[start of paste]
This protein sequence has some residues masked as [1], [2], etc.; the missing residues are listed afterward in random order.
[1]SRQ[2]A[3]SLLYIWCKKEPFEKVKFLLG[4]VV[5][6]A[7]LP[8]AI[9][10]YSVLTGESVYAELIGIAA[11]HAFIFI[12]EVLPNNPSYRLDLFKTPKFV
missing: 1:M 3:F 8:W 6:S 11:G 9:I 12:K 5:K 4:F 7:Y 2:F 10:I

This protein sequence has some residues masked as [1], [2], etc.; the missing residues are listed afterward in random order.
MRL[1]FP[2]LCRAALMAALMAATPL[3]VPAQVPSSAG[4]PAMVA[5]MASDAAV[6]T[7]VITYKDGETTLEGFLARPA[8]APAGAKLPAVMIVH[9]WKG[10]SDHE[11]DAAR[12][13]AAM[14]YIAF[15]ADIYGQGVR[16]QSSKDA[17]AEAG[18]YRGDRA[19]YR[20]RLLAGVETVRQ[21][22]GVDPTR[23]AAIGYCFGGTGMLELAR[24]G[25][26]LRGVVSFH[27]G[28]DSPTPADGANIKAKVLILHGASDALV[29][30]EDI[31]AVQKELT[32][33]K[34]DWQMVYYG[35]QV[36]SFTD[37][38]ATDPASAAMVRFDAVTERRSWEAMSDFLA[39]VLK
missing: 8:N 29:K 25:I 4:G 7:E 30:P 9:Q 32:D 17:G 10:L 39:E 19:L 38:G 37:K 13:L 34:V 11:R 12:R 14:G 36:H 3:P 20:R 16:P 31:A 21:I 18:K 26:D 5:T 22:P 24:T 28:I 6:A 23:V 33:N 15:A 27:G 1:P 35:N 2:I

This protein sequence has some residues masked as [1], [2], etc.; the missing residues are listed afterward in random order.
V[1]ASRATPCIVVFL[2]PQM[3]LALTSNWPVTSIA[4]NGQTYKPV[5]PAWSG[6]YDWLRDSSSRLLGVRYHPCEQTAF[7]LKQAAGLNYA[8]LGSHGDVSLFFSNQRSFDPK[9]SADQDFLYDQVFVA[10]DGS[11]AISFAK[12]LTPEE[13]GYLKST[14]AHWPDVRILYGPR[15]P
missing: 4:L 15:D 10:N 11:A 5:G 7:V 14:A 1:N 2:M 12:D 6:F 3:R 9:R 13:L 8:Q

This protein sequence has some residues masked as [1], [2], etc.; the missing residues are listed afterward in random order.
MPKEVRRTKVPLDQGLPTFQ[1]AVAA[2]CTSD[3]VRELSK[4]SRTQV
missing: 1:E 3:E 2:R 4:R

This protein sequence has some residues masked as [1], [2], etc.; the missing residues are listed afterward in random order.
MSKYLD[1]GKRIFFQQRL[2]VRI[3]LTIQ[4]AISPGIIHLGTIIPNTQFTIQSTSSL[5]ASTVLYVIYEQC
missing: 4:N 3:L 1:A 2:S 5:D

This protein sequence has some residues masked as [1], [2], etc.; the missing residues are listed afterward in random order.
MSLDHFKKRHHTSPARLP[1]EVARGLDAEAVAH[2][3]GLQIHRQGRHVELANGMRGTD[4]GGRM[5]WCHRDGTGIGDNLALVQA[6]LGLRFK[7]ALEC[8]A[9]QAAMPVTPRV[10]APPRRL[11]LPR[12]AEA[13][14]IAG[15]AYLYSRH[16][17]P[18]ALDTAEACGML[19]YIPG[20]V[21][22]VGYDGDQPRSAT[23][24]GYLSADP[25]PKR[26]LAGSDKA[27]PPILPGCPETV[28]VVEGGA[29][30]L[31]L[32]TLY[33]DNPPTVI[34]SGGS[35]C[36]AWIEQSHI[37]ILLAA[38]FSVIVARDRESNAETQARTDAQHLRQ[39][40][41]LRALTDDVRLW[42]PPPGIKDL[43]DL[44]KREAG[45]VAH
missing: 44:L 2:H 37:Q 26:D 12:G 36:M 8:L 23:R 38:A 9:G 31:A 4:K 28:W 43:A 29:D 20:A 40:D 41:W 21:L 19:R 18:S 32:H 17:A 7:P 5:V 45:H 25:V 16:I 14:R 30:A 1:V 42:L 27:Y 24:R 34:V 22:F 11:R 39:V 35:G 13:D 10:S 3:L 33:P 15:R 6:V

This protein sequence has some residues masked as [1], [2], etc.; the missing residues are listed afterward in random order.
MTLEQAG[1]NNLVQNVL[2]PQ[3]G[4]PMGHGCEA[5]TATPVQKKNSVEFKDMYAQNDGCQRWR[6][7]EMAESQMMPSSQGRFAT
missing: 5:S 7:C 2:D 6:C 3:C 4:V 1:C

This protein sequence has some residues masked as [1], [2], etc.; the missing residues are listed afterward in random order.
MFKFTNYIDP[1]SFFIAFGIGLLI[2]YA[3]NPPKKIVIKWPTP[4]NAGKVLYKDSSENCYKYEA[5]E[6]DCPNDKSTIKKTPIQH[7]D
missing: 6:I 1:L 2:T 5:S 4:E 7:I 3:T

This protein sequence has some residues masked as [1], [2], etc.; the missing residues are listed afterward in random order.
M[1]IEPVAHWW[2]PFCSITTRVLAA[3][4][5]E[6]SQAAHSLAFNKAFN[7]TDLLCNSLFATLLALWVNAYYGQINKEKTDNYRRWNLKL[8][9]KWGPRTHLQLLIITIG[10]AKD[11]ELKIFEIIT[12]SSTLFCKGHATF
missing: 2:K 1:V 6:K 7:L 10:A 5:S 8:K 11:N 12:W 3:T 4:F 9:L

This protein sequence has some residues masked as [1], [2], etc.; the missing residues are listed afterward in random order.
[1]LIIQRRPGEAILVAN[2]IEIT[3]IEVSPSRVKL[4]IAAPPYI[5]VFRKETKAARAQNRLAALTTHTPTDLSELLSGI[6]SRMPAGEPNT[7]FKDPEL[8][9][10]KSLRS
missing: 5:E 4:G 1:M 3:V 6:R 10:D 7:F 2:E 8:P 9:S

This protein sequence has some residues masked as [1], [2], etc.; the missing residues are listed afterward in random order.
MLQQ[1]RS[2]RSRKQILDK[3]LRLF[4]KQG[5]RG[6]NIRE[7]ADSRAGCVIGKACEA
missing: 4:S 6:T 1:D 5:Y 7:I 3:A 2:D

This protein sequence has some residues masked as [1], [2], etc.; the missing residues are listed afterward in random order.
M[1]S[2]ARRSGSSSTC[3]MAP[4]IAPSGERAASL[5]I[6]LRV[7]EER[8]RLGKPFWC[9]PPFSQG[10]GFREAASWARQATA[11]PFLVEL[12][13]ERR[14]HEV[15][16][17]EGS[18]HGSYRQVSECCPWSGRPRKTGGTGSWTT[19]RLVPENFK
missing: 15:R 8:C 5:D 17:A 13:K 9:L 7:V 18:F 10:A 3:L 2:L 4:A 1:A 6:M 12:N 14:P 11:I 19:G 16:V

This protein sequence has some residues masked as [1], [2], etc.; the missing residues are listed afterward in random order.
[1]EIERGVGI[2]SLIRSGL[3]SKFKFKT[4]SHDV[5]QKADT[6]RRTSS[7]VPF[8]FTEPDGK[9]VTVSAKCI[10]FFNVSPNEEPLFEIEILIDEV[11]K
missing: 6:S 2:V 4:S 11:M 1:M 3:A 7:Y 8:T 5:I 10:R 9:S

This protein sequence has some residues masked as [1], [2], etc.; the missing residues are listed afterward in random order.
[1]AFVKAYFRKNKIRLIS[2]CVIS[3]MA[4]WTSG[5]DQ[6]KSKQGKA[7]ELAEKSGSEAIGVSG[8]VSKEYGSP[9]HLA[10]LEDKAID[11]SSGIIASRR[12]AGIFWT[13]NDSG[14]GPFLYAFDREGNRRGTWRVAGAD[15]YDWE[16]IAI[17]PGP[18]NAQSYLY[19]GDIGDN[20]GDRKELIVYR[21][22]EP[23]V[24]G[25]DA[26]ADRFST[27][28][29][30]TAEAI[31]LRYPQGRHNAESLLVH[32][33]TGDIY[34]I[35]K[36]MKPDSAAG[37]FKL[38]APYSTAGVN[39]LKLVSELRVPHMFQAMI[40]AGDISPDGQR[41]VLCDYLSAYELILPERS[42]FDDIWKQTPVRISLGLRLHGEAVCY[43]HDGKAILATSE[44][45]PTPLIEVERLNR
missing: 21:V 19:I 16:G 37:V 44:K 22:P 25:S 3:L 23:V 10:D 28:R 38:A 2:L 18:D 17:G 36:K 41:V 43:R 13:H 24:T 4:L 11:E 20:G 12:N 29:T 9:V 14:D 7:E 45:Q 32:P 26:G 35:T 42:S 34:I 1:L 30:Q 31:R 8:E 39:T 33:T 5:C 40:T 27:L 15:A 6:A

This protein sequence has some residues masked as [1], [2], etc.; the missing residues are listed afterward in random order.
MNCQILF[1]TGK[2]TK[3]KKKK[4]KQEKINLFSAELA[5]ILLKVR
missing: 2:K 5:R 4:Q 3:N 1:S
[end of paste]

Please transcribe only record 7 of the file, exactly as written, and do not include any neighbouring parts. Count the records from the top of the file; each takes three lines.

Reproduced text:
This protein sequence has some residues masked as [1], [2], etc.; the missing residues are listed afterward in random order.
MTLEQAG[1]NNLVQNVL[2]PQ[3]G[4]PMGHGCEA[5]TATPVQKKNSVEFKDMYAQNDGCQRWR[6][7]EMAESQMMPSSQGRFAT
missing: 5:S 7:C 2:D 6:C 3:C 4:V 1:C